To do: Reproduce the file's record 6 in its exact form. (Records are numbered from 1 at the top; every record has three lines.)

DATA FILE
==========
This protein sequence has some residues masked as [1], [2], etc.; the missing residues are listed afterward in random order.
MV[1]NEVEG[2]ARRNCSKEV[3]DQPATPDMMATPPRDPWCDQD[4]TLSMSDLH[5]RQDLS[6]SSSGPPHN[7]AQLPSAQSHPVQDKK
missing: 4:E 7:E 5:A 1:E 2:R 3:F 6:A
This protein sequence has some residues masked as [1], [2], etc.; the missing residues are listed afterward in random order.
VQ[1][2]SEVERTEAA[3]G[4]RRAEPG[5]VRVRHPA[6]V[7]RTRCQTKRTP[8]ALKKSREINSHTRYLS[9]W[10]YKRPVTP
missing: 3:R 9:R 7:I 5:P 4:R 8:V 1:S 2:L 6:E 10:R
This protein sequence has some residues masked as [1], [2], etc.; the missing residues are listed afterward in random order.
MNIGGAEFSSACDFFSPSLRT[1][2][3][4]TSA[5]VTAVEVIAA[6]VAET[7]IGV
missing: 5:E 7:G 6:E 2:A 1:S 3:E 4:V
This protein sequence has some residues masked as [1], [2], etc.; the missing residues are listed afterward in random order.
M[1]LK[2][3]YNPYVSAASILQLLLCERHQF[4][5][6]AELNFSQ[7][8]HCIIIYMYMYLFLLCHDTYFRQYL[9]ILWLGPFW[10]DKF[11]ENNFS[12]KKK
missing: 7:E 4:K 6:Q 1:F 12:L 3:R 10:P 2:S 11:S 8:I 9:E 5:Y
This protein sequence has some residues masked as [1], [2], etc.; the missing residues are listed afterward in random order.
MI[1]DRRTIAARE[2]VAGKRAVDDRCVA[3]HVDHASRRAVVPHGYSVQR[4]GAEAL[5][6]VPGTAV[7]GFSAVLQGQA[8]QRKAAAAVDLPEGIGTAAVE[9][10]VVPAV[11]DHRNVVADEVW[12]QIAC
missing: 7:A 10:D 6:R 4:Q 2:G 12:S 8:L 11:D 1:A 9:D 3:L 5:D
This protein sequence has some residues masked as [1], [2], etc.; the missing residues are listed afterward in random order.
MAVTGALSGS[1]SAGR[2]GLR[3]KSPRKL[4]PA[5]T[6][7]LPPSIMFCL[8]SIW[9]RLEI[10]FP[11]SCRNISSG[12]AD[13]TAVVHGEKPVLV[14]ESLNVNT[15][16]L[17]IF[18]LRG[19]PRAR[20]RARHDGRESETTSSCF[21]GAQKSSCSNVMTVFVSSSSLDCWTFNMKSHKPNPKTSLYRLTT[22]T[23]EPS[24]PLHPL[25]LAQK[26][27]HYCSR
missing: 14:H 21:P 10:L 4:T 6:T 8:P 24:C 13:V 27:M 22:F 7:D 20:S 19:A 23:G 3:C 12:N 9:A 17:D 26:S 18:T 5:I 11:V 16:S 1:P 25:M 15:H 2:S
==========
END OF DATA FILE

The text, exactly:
This protein sequence has some residues masked as [1], [2], etc.; the missing residues are listed afterward in random order.
MAVTGALSGS[1]SAGR[2]GLR[3]KSPRKL[4]PA[5]T[6][7]LPPSIMFCL[8]SIW[9]RLEI[10]FP[11]SCRNISSG[12]AD[13]TAVVHGEKPVLV[14]ESLNVNT[15][16]L[17]IF[18]LRG[19]PRAR[20]RARHDGRESETTSSCF[21]GAQKSSCSNVMTVFVSSSSLDCWTFNMKSHKPNPKTSLYRLTT[22]T[23]EPS[24]PLHPL[25]LAQK[26][27]HYCSR
missing: 14:H 21:P 10:L 4:T 6:T 8:P 24:C 13:V 27:M 22:F 7:D 20:S 19:A 23:G 3:C 12:N 9:A 17:D 26:S 18:T 5:I 11:V 16:S 1:P 25:M 15:H 2:S